Treasury Wines Estates could be facing a class action by shareholders over the $160m write-down in stock which led to a 12 percent drop in shares and the ejection of chief executive, David Dearie.
Litigation funder IMF has claims that TWE engaged in ‘deceptive and misleading conduct’ in regards to disclosures in its troubled US business, and is calling upon shareholders to sign up for court action, The SMH reports.
TWE chairman, Paul Rayner has since blamed the oversupply of wine in the US – which led the destruction of almost 600,000 cases of old wine costing $34m, and a further $82.4m writedown on the value of bulk wine which was sold at fire sale prices – on a reporting oversight.
IMF, together with Maurice Blackburn Lawyers released a statement saying that a class action would allege that TWE engaged in practices that mislead the market, and in turn, breached its continuous disclosure obligations in regard to its over-stocked US distributors.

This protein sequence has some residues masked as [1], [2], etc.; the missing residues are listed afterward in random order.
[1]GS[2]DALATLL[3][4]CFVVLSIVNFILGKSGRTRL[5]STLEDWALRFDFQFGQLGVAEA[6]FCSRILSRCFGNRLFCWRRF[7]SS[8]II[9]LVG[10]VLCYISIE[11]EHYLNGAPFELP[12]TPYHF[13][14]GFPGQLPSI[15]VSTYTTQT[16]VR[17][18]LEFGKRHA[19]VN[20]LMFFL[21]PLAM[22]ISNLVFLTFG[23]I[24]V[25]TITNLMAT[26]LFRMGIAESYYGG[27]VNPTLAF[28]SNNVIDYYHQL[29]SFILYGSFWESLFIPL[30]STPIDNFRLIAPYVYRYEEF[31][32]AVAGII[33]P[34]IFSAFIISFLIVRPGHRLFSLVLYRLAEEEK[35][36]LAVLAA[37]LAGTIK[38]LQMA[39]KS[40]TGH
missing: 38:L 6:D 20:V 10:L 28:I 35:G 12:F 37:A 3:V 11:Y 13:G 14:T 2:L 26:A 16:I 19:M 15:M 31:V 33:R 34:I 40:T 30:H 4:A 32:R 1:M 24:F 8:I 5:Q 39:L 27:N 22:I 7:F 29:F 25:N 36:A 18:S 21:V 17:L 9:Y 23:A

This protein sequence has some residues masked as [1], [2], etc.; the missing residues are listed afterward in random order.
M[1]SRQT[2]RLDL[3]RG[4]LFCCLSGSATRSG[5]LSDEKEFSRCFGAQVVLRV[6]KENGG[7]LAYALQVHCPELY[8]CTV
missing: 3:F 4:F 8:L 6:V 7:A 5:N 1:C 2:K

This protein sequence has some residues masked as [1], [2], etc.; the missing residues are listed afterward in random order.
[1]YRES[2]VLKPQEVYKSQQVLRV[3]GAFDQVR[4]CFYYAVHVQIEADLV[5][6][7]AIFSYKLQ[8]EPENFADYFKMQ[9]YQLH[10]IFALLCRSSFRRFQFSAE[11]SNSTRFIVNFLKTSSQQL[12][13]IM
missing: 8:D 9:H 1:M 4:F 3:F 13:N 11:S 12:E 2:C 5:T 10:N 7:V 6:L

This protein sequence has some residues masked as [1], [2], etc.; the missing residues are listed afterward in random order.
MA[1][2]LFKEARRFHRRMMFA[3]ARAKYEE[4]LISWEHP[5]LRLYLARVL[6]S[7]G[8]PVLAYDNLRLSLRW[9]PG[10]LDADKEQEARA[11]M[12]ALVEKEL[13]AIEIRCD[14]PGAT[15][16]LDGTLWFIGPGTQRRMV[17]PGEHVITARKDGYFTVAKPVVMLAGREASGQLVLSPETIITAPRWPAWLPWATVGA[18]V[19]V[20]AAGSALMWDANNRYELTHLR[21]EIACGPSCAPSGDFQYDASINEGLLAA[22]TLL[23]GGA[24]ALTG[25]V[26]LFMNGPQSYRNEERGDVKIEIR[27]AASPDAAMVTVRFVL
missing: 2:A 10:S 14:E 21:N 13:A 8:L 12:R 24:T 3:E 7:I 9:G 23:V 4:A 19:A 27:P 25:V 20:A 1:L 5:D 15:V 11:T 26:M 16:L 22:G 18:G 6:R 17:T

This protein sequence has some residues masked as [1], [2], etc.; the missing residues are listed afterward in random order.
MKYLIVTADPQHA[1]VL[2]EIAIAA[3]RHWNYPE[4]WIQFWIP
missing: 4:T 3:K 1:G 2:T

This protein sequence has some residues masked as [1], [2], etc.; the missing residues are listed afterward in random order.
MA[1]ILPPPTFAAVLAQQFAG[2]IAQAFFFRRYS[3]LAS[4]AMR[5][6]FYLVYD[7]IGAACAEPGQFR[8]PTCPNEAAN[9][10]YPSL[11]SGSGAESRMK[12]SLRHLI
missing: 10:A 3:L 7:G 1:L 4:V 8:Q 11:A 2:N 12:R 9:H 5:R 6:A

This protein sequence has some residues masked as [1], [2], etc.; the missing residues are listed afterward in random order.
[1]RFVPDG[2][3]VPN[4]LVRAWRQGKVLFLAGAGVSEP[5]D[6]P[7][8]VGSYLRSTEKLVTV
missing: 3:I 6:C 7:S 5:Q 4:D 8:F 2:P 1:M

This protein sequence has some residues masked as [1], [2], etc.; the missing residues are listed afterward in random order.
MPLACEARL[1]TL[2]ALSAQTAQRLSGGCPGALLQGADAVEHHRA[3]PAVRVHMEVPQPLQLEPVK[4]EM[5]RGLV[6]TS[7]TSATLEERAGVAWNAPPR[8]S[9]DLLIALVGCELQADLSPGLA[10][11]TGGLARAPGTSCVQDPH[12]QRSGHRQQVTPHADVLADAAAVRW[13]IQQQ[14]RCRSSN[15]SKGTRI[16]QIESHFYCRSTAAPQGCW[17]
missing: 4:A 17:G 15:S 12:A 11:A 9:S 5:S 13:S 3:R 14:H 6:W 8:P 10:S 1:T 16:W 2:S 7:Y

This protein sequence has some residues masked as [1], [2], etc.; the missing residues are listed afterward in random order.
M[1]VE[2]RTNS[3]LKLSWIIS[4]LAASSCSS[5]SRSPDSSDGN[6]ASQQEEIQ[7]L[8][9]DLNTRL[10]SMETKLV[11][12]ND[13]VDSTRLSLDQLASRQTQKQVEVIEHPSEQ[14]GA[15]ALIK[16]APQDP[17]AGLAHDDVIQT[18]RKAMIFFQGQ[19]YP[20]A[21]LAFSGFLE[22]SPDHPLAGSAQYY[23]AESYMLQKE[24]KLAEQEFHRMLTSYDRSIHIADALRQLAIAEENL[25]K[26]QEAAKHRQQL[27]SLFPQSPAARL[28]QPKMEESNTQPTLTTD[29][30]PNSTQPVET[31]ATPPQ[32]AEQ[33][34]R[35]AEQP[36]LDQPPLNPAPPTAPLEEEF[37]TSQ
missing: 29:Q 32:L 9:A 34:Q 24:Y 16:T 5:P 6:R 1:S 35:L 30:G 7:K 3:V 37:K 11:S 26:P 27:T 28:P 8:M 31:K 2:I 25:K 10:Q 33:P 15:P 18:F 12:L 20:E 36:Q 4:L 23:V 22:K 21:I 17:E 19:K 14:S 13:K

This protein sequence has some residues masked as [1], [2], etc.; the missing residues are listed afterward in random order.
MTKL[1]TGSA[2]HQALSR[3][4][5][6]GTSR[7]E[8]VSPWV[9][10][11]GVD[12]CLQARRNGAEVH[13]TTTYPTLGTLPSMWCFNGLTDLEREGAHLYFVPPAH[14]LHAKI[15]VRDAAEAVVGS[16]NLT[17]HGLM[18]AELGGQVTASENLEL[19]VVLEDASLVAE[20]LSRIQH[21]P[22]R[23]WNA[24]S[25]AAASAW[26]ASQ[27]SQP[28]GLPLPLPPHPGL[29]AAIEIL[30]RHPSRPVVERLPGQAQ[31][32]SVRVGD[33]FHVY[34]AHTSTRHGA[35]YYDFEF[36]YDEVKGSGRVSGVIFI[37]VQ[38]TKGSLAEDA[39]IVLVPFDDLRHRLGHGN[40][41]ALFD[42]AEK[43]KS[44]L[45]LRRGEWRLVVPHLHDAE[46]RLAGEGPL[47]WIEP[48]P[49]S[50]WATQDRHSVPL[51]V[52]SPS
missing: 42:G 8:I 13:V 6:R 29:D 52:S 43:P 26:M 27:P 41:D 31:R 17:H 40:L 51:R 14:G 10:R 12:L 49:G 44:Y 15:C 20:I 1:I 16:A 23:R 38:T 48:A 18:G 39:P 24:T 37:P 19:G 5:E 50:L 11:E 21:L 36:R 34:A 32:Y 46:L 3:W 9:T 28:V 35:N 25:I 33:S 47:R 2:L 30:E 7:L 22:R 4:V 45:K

'The claims related to alleged misleading and deceptive conduct and allege breaches by Treasury Wine Estates of its continuous disclosure obligations in connection with the performance of its United States operations between 17 August 2012 and 14 July 2013 inclusive, although that period may ultimately be extended or shortened,’’ an IMF statement to the Australian Securities Exchange read.
TWE however ‘strongly denies’ any allegations made against the company.
“TWE advises that no proceedings have been served against the company at this time. TWE strongly denies any allegations of wrong doing and will defend any class action proceedings vigorously”, a TWE spokesperson told BusinessDay.